Partly because I have a migratory lifestyle, I don’t have a fixed place where I write. My environment changes all the time, but there are a few parts of my routine that are fixed. I must always have a cup of strong tea, a table large enough to accommodate stacks of papers and materials and a space large enough to accommodate a wandering mind. Because I don’t have the luxury of the proverbial ‘room of her own' I usually write in public places, often a coffee shop but sometimes a library, airport, school, hospital, hotel lobby, nursing home or wherever life demands that I be at any given time. I have had this habit since long before the ‘mobile office’ was a concept most people understood, and have never had a fixed office or work space of my own.
The nature of my workspace is one of the things that informs and inspires my writing. Moving the body moves the mind, so my mobile work style means that my brain is constantly prodded by the changes, even when they are slight, in my environment. I seldom get what is called ‘writer’s block', and usually have the opposite problem: too many ideas to address at once. I always have multiple projects going on, and find that shifting between them to suit my mood also prevents writer’s block, in that it incorporates breaks that allow a work to breathe. I also write first drafts in long hand, which I think helps.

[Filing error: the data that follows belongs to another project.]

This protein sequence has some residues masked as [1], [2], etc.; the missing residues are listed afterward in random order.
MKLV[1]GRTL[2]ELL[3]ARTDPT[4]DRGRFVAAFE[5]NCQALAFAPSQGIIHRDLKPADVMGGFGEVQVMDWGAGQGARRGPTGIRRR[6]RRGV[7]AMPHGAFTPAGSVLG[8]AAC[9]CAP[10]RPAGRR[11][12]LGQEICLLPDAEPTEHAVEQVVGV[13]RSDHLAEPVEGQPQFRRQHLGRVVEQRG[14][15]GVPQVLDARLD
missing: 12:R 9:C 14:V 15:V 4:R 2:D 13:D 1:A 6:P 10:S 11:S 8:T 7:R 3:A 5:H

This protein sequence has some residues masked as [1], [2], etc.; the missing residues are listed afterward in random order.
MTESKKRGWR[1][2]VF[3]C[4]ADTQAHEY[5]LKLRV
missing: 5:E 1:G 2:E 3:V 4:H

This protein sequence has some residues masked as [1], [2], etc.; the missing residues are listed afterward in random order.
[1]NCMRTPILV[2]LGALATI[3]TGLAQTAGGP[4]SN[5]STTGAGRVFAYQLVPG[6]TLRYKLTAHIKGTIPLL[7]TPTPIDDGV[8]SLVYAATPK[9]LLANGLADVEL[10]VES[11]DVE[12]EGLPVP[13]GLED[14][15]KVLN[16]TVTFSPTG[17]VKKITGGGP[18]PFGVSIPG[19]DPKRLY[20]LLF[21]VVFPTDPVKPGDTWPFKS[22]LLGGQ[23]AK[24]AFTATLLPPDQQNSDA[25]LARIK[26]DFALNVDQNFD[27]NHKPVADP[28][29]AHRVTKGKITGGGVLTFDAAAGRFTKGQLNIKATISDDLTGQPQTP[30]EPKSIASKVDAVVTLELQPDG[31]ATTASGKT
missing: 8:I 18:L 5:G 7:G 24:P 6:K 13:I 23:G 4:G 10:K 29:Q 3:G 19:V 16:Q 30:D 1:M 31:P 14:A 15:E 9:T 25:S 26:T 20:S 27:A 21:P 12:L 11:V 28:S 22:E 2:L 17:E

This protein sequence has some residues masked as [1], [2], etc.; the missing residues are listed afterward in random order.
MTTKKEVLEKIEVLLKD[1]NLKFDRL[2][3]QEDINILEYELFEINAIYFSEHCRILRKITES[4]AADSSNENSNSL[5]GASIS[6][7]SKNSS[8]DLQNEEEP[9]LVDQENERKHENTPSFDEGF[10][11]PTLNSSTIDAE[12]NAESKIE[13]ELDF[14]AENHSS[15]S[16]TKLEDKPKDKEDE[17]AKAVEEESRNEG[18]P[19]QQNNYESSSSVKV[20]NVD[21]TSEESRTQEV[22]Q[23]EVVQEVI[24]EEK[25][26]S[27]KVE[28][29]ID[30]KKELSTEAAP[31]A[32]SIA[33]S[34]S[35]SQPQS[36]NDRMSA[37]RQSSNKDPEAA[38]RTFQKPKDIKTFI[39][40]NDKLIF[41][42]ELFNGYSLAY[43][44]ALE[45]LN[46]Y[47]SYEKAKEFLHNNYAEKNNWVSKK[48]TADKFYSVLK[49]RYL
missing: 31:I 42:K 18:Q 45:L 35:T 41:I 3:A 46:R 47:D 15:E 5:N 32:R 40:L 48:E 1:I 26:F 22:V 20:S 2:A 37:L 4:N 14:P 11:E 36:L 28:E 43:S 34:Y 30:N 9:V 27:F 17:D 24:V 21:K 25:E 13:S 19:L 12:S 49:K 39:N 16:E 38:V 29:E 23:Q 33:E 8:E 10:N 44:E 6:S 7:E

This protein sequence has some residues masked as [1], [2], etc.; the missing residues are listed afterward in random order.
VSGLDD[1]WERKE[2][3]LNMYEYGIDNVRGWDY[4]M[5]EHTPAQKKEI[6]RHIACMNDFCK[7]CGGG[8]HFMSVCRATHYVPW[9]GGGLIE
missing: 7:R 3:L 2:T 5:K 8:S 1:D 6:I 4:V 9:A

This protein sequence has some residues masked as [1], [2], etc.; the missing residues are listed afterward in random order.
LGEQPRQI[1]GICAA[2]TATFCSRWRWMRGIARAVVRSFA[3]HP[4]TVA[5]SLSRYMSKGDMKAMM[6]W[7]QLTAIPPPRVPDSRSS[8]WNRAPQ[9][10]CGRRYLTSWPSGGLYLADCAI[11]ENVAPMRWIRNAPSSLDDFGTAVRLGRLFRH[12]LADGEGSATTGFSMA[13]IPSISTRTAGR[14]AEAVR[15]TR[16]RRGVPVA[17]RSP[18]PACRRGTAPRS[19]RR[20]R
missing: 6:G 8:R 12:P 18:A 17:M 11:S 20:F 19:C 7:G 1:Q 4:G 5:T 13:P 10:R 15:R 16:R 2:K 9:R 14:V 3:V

Poems can vary greatly in length, so the amount of time it takes to write one varies too. I have written a lot of haiku (usually a three line poem) and sijo (three lines, but often they are broken into six), and something like that can take anywhere from half an hour to several years in the writing stage. It is hard to say how long it takes to go from the nebulous idea or embryo phase to a fully developed poem because I carry ideas around all the time (in my head, and also in a notebook) and let them simmer. I usually know a poem is done when I put it away just long enough to forget the exact content, then take it out and, when I look at it afresh, find it a good read. Until then, I can’t be sure.
is a science fiction and fantasy poet. She will be discussing her latest release, Harps Upon Willows
, at M on The Bund
at 4pm on Saturday 19. Tickets cost 75RMB (including a drink).